News story

Historic government building gets new future

The Department for Education is moving into the historic Old Admiralty Building as part of government efforts to reduce estate costs.

This was published under the 2010 to 2015 Conservative and Liberal Democrat coalition government


The move will save more than £19 million a year for the taxpayer, including an annual saving of more than £8.5million for the Department for Education (DfE). The Grade II listed building will also be transformed into a modern workplace.

The freehold Old Admiralty Building (OAB) is the largest of the Admiralty Buildings in Whitehall and has been home to the Foreign and Commonwealth Office (FCO) since the 1960s. However, DfE intends to move into the building in September 2017 following the FCO’s decision to leave the building and consolidate its London staff into one HQ in the King Charles Street.

The DfE will release its leasehold accommodation at Sanctuary Buildings as part of the government’s ongoing work to streamline its property estate. Moving to a freehold property provides excellent value for money as it means the DfE will not have to renegotiate a lease and it will be much cheaper to run in the future.

Refurbishment of OAB will see the building transformed into a more modern working environment with nearly double the number of workstations, while preserving the site’s heritage. It is hoped that the re-development will involve greater public access to this historic building.

The proposed move is the latest step by DfE to reduce the cost of its property estate. Since May 2010 it has reduced the annual cost of its buildings by £17 million. DfE will save another £2.5million in 2014 through moving out of buildings in Guildford, Cambridge and central London.

Modernising the government estate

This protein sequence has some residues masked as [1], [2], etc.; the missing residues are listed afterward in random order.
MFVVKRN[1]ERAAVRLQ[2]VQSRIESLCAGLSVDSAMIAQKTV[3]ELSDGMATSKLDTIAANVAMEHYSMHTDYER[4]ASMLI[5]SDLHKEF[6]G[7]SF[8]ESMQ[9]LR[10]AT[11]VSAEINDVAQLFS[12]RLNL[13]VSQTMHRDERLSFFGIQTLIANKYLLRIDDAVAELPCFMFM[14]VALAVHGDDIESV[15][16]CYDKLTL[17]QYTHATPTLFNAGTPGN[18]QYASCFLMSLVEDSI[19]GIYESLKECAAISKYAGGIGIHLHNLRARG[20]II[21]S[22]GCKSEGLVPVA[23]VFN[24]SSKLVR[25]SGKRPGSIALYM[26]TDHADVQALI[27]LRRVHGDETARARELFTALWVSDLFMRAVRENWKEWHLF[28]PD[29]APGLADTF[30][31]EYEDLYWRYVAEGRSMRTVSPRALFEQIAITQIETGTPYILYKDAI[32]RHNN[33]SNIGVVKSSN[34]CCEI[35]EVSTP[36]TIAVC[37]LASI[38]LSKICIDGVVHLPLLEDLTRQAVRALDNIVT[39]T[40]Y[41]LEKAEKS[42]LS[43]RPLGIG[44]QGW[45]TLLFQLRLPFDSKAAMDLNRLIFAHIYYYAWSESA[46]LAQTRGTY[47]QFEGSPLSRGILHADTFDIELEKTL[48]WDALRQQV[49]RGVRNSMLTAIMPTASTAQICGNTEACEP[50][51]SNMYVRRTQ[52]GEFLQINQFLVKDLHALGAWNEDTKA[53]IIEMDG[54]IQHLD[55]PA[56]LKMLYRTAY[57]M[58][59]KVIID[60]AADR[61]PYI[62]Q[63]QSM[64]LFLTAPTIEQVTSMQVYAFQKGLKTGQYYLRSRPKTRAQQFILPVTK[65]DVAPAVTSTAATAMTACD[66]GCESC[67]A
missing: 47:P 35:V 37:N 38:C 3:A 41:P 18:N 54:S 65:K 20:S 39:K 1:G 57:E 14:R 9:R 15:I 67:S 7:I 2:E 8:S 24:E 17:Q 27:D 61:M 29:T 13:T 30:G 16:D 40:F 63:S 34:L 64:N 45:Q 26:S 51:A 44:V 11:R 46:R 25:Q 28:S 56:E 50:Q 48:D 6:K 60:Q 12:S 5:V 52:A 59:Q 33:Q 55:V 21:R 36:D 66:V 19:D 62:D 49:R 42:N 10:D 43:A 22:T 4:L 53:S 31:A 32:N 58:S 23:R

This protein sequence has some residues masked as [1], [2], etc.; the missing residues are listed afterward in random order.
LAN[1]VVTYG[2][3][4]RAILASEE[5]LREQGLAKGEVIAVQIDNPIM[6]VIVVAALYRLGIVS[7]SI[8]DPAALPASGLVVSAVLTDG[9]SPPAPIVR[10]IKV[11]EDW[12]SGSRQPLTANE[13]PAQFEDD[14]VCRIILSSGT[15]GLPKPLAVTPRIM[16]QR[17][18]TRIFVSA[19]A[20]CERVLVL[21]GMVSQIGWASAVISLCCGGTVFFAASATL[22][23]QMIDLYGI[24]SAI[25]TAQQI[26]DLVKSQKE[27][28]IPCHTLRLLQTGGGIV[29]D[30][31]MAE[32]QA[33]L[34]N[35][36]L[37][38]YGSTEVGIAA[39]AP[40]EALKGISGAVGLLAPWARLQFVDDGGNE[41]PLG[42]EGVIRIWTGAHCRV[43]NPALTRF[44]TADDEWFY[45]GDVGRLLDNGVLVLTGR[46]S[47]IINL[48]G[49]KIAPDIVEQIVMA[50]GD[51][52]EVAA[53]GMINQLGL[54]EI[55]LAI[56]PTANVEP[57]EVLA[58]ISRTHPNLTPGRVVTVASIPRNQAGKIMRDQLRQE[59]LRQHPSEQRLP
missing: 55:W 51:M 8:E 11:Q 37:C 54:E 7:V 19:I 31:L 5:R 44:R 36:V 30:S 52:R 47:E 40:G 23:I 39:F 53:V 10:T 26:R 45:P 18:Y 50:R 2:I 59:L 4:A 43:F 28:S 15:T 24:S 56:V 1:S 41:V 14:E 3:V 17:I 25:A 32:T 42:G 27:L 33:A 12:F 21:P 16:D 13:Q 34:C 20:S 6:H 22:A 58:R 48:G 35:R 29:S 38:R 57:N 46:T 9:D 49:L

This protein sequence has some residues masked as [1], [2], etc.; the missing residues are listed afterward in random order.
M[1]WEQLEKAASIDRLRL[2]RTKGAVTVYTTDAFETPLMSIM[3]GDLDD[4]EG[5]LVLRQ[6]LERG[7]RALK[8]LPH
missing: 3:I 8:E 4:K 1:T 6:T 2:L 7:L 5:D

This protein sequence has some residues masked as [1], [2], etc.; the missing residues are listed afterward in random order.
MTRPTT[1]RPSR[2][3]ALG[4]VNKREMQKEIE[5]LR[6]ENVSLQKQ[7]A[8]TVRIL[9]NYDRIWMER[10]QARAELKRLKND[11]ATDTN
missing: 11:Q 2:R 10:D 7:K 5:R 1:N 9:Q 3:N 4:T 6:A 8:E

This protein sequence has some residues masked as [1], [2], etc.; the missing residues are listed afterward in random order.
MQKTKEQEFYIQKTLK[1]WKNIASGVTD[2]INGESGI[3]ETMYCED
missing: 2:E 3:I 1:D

The move is a direct result of the Cabinet Office’s programme to consolidate and modernise the government estate. By moving staff to alternative locations, encouraging departments to share office space and developing more flexible ways of working, the government has been able to sell unnecessary freeholds and exploit break clauses in under-used leaseholds. So far, over 1,000 leasehold properties have been vacated and over £1 billion raised for the taxpayer by selling more than 770 buildings and land we no longer need.

Minister for the Cabinet Office Francis Maude said:

As part of our long term economic plan, we’re getting more value from our property by letting go of properties that no longer suit our needs and reaping maximum benefit for both the taxpayer and the wider economy.

This work saved hard working taxpayers £620 million last year alone but we’re determined to go further and this is a great example of a deal that not only releases property elsewhere in our portfolio but delivers a modern office building that is needed if we want to become the most effective civil service in the world.

Education Minister Michael Gove said:

By moving into the Old Admiralty Building we will be saving the taxpayer millions and freeing up money that was being spent on rent so it can be reinvested back into the department’s budget.

This decision makes sense financially and shows how the government is getting the most benefit possible for every square metre of property we own and every pound of taxpayers’ money we spend.

The move follows the announcement of a restoration project that will see Admiralty Arch turned into a publicly accessible landmark hotel. The 99 year lease agreement signed between the government and Prime Investors Capital in October 2012 will raise an additional £60 million from the sale of Admiralty Arch’s leasehold, as well as creating jobs within the restoration project.

Published 26 March 2014